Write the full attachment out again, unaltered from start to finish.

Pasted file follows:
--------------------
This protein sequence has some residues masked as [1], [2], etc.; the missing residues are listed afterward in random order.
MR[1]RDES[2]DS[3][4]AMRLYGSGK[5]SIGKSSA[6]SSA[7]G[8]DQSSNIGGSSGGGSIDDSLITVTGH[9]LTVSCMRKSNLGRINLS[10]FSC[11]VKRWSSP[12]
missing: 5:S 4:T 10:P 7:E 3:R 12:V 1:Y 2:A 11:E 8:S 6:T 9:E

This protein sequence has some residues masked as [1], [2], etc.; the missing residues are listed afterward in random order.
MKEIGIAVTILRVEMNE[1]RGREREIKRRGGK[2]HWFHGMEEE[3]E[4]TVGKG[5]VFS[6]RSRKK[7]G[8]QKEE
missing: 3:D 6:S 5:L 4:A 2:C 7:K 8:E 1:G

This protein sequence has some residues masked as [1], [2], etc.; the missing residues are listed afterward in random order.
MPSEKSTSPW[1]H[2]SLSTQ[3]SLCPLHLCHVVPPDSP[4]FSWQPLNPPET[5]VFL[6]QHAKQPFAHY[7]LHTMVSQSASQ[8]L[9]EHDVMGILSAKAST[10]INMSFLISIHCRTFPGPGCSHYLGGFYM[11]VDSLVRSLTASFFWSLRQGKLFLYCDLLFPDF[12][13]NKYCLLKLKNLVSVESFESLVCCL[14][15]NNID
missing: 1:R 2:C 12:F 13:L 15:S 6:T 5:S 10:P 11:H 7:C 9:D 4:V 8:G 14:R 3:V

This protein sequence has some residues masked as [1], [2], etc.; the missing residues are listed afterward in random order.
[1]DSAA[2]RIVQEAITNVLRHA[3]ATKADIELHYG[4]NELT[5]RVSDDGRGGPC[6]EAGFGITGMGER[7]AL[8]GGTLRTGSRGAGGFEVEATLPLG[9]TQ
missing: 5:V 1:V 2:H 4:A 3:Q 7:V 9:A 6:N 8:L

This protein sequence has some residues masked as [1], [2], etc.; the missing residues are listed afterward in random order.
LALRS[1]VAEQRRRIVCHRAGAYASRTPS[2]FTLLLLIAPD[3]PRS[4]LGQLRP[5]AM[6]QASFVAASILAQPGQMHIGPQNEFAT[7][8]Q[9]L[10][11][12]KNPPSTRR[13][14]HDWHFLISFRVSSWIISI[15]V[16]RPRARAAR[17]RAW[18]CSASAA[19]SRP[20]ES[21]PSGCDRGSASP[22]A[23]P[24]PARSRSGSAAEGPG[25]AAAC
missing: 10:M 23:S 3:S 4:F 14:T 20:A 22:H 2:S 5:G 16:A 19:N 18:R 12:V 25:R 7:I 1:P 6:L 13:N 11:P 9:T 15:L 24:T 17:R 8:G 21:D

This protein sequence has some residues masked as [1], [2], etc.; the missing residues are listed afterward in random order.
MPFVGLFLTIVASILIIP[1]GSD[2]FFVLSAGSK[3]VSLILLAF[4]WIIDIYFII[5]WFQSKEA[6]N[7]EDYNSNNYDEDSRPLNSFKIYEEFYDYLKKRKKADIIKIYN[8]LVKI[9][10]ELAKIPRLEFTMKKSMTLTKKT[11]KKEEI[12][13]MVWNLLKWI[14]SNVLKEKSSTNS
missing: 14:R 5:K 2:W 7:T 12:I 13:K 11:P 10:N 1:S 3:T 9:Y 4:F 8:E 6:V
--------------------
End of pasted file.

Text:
This protein sequence has some residues masked as [1], [2], etc.; the missing residues are listed afterward in random order.
MR[1]RDES[2]DS[3][4]AMRLYGSGK[5]SIGKSSA[6]SSA[7]G[8]DQSSNIGGSSGGGSIDDSLITVTGH[9]LTVSCMRKSNLGRINLS[10]FSC[11]VKRWSSP[12]
missing: 5:S 4:T 10:P 7:E 3:R 12:V 1:Y 2:A 11:E 8:S 6:T 9:E

This protein sequence has some residues masked as [1], [2], etc.; the missing residues are listed afterward in random order.
MKEIGIAVTILRVEMNE[1]RGREREIKRRGGK[2]HWFHGMEEE[3]E[4]TVGKG[5]VFS[6]RSRKK[7]G[8]QKEE
missing: 3:D 6:S 5:L 4:A 2:C 7:K 8:E 1:G

This protein sequence has some residues masked as [1], [2], etc.; the missing residues are listed afterward in random order.
MPSEKSTSPW[1]H[2]SLSTQ[3]SLCPLHLCHVVPPDSP[4]FSWQPLNPPET[5]VFL[6]QHAKQPFAHY[7]LHTMVSQSASQ[8]L[9]EHDVMGILSAKAST[10]INMSFLISIHCRTFPGPGCSHYLGGFYM[11]VDSLVRSLTASFFWSLRQGKLFLYCDLLFPDF[12][13]NKYCLLKLKNLVSVESFESLVCCL[14][15]NNID
missing: 1:R 2:C 12:F 13:L 15:S 6:T 5:S 10:P 11:H 7:C 9:D 4:V 8:G 14:R 3:V

This protein sequence has some residues masked as [1], [2], etc.; the missing residues are listed afterward in random order.
[1]DSAA[2]RIVQEAITNVLRHA[3]ATKADIELHYG[4]NELT[5]RVSDDGRGGPC[6]EAGFGITGMGER[7]AL[8]GGTLRTGSRGAGGFEVEATLPLG[9]TQ
missing: 5:V 1:V 2:H 4:A 3:Q 7:V 9:A 6:N 8:L

This protein sequence has some residues masked as [1], [2], etc.; the missing residues are listed afterward in random order.
LALRS[1]VAEQRRRIVCHRAGAYASRTPS[2]FTLLLLIAPD[3]PRS[4]LGQLRP[5]AM[6]QASFVAASILAQPGQMHIGPQNEFAT[7][8]Q[9]L[10][11][12]KNPPSTRR[13][14]HDWHFLISFRVSSWIISI[15]V[16]RPRARAAR[17]RAW[18]CSASAA[19]SRP[20]ES[21]PSGCDRGSASP[22]A[23]P[24]PARSRSGSAAEGPG[25]AAAC
missing: 10:M 23:S 3:S 4:F 14:T 20:A 22:H 2:S 5:G 16:A 19:N 18:R 12:V 25:R 7:I 1:P 6:L 13:N 11:P 9:T 15:L 24:T 17:R 8:G 21:D

This protein sequence has some residues masked as [1], [2], etc.; the missing residues are listed afterward in random order.
MPFVGLFLTIVASILIIP[1]GSD[2]FFVLSAGSK[3]VSLILLAF[4]WIIDIYFII[5]WFQSKEA[6]N[7]EDYNSNNYDEDSRPLNSFKIYEEFYDYLKKRKKADIIKIYN[8]LVKI[9][10]ELAKIPRLEFTMKKSMTLTKKT[11]KKEEI[12][13]MVWNLLKWI[14]SNVLKEKSSTNS
missing: 14:R 5:K 2:W 7:T 12:I 13:K 11:P 10:N 1:S 3:T 9:Y 4:F 8:E 6:V